Biden says U.S. suffering from Trump decision on Iran deal pullout

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President Biden said Sunday that the U.S. is “continuing to suffer” from former President Trump’s decision to pull out of the Iran nuclear deal.

Mr. Biden’s comments come a day after he and three European leaders signaled that he was ready to return to the Obama-era deal that eased sanctions against Iran, in exchange for the country limiting its nuclear program and allowing inspections.

“We’re continuing to suffer from the very bad judgments that President Trump made in pulling out of the [nuclear deal],” Mr. Biden said during a press conference at the end of the Group of 20 summit in Rome.

He said the future of the deal is dependent on whether the original partners in the deal, known as the Joint Comprehensive Plan of Action (JCPOA),  will “stick with us and make sure there is a price to pay economically” if Iran doesn’t return to the negotiating table.

Mr. Biden also vowed to “continue to respond” if Iran launches drone strikes or provokes the U.S. in any way.

Secretary of State Antony Blinken warned Sunday on CBS’ “Face the Nation” that Iran’s nuclear program is “starting to be a problem” and that the U.S. and its allies have limited time to strike a deal with Tehran before it stockpiles enough material for a nuclear bomb.

The nuclear deal was brokered in 2015 among the U.S., Germany, France, United Kingdom, China, Russia, and Iran. But Mr. Trump pulled the U.S. out of the deal three years later, imposing tough sanctions that have damaged Iran’s economy.

In response, Iran bolstered its nuclear program, pushing it past previously agreed to limits under the Obama-era deal.

On Saturday, the U.S., Germany, UK and France issued a statement that made it clear they wouldn’t ease sanctions until Iran scales back its plans to develop a nuclear weapon.

Iran has repeatedly denied that it wants a nuclear weapon.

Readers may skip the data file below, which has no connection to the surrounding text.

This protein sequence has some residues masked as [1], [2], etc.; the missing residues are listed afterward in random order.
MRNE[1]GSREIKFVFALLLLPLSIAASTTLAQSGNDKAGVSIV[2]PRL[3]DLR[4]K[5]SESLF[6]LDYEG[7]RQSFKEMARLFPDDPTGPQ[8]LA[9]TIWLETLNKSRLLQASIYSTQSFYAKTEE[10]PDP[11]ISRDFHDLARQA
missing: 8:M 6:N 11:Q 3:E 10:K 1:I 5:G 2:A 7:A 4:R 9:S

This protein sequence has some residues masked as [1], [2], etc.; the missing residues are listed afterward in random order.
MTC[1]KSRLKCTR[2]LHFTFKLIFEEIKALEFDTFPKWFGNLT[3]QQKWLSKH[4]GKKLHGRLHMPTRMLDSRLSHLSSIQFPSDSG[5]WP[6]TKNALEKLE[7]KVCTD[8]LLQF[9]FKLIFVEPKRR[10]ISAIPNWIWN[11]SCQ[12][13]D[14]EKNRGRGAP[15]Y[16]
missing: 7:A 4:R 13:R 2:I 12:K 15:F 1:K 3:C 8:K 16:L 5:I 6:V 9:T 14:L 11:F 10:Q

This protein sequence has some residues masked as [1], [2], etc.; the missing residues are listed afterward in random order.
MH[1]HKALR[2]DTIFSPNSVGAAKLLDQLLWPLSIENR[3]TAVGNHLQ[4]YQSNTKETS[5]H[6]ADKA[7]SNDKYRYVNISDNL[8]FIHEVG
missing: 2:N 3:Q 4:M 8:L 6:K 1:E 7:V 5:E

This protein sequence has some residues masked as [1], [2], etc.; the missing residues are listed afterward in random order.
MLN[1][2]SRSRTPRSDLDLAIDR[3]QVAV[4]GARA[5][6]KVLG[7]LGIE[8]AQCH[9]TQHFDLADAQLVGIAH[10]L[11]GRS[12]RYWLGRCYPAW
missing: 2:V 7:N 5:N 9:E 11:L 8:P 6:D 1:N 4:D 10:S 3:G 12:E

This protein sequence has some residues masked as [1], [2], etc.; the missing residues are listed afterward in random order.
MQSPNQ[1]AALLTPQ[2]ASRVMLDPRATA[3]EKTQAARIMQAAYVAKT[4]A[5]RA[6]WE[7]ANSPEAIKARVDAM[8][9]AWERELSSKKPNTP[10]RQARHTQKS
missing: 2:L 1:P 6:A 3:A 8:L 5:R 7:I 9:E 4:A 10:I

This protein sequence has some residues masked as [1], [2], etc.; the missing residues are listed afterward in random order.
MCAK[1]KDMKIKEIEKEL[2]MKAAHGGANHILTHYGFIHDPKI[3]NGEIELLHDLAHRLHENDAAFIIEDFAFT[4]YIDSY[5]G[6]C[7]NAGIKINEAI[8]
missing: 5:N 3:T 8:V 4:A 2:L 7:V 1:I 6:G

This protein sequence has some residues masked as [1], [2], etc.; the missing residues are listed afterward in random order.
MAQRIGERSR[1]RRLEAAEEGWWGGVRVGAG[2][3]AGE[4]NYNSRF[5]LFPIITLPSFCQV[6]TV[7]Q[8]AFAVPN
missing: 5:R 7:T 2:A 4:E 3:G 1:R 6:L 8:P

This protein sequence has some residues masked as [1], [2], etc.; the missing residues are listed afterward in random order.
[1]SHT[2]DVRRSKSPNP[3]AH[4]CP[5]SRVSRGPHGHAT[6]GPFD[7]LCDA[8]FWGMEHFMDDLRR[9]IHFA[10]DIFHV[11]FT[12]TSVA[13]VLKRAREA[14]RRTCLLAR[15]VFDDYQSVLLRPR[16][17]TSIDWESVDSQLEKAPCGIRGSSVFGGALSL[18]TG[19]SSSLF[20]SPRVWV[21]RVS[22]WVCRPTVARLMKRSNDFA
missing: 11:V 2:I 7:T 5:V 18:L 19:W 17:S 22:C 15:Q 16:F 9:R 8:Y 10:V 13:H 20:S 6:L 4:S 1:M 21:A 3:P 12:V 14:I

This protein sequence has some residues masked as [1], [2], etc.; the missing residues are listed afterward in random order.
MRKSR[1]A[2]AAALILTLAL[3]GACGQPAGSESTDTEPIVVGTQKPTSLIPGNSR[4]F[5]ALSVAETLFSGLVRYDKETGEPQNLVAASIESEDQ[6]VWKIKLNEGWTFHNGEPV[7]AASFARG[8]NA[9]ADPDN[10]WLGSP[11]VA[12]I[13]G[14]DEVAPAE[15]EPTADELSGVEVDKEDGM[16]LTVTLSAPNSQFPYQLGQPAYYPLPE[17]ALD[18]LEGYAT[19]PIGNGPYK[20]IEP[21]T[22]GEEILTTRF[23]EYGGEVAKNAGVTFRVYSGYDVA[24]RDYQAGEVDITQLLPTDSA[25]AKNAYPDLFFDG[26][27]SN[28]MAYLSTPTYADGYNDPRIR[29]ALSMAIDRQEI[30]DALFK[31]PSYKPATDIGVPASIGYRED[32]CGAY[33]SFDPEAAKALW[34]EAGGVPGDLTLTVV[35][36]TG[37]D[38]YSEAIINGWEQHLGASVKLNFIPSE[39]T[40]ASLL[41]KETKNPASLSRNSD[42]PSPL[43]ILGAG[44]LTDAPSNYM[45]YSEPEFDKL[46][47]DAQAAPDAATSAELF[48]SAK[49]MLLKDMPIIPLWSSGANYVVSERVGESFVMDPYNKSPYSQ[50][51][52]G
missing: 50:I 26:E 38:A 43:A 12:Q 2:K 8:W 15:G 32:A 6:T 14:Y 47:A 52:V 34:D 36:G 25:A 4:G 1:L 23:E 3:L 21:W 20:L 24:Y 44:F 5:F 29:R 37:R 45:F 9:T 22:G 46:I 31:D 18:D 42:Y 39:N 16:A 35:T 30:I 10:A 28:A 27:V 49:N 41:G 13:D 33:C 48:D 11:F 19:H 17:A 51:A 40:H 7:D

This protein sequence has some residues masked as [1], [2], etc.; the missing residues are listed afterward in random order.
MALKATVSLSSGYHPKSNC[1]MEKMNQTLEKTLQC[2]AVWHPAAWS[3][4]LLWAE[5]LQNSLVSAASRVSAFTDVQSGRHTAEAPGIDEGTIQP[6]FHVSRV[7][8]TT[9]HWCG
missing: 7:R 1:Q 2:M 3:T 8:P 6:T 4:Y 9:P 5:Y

“We are convinced that it is possible to quickly reach and implement an understanding on returning to full compliance and to ensure for the long term that Iran‘s nuclear program is exclusively for peaceful purposes,” the statement said.

“This will only be possible if Iran changes course,” it added. “We call upon [Iranian President Ebrahim] Raisi to seize this opportunity and return to a good faith effort to conclude our negotiations as a matter of urgency. That is the only sure way to avoid a dangerous escalation, which is not in any country’s interest.”

The allies said they have a “grave and growing concern” that Iran has stepped up its pace of producing “highly enriched uranium and enriched uranium metal,” which have no civilian uses.

Tehran has yet to commit to a date to return to nuclear talks, which have been suspended since June, when Iranian President Ebrahim Raise came to power.

Mr. Biden has repeatedly expressed his belief that the U.S. could return the deal, despite increased tensions between the two nations. 

An Iran equipped with nuclear bombs would be a national security and foreign policy nightmare for the U.S. and its longstanding regional ally Israel. Such a development also would reshape the balance of power in the Middle East and immediately make Iran the region’s most influential player.

• Ben Wolfgang and Dave Boyer contributed to this report.

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